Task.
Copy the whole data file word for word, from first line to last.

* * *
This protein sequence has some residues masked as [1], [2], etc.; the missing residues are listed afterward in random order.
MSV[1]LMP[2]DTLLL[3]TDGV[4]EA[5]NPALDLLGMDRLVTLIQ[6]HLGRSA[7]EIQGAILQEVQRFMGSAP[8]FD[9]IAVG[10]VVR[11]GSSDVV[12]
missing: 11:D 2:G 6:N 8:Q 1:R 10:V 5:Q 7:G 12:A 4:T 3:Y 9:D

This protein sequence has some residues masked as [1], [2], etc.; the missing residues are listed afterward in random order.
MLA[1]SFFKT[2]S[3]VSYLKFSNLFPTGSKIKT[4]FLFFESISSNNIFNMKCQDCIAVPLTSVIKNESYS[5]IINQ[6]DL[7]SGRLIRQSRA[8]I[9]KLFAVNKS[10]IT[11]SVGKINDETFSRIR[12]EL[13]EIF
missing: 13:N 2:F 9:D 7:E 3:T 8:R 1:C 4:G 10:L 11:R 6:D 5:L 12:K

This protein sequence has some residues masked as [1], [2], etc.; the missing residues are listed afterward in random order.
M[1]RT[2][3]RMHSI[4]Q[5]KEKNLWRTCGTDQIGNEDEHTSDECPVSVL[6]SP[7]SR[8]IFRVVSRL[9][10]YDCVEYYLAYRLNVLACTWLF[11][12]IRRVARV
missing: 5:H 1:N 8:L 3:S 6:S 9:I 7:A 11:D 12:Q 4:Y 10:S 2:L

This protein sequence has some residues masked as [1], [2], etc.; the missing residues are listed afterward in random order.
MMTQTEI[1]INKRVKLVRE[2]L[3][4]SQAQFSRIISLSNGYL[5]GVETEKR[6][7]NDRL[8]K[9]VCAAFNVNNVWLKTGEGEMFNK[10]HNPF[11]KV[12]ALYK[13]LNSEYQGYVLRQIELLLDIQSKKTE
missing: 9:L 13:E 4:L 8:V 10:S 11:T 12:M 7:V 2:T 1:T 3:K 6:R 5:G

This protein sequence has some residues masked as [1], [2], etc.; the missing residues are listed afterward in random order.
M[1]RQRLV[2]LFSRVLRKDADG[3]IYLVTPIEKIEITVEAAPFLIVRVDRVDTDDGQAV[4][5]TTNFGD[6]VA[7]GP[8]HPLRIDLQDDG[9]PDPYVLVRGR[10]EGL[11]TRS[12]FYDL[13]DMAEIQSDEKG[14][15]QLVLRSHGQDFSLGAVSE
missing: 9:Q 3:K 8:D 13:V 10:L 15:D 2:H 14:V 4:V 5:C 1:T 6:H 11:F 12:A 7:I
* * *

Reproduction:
This protein sequence has some residues masked as [1], [2], etc.; the missing residues are listed afterward in random order.
MSV[1]LMP[2]DTLLL[3]TDGV[4]EA[5]NPALDLLGMDRLVTLIQ[6]HLGRSA[7]EIQGAILQEVQRFMGSAP[8]FD[9]IAVG[10]VVR[11]GSSDVV[12]
missing: 11:D 2:G 6:N 8:Q 1:R 10:V 5:Q 7:G 12:A 4:T 3:Y 9:D

This protein sequence has some residues masked as [1], [2], etc.; the missing residues are listed afterward in random order.
MLA[1]SFFKT[2]S[3]VSYLKFSNLFPTGSKIKT[4]FLFFESISSNNIFNMKCQDCIAVPLTSVIKNESYS[5]IINQ[6]DL[7]SGRLIRQSRA[8]I[9]KLFAVNKS[10]IT[11]SVGKINDETFSRIR[12]EL[13]EIF
missing: 13:N 2:F 9:D 7:E 3:T 8:R 1:C 4:G 10:L 11:R 6:D 5:L 12:K

This protein sequence has some residues masked as [1], [2], etc.; the missing residues are listed afterward in random order.
M[1]RT[2][3]RMHSI[4]Q[5]KEKNLWRTCGTDQIGNEDEHTSDECPVSVL[6]SP[7]SR[8]IFRVVSRL[9][10]YDCVEYYLAYRLNVLACTWLF[11][12]IRRVARV
missing: 5:H 1:N 8:L 3:S 6:S 9:I 7:A 11:D 12:Q 4:Y 10:S 2:L

This protein sequence has some residues masked as [1], [2], etc.; the missing residues are listed afterward in random order.
MMTQTEI[1]INKRVKLVRE[2]L[3][4]SQAQFSRIISLSNGYL[5]GVETEKR[6][7]NDRL[8]K[9]VCAAFNVNNVWLKTGEGEMFNK[10]HNPF[11]KV[12]ALYK[13]LNSEYQGYVLRQIELLLDIQSKKTE
missing: 9:L 13:E 4:L 8:V 10:S 11:T 12:M 7:V 2:T 1:T 3:K 6:R 5:G

This protein sequence has some residues masked as [1], [2], etc.; the missing residues are listed afterward in random order.
M[1]RQRLV[2]LFSRVLRKDADG[3]IYLVTPIEKIEITVEAAPFLIVRVDRVDTDDGQAV[4][5]TTNFGD[6]VA[7]GP[8]HPLRIDLQDDG[9]PDPYVLVRGR[10]EGL[11]TRS[12]FYDL[13]DMAEIQSDEKG[14][15]QLVLRSHGQDFSLGAVSE
missing: 9:Q 3:K 8:D 13:V 10:L 15:D 2:H 14:V 4:V 5:C 1:T 6:H 11:F 12:A 7:I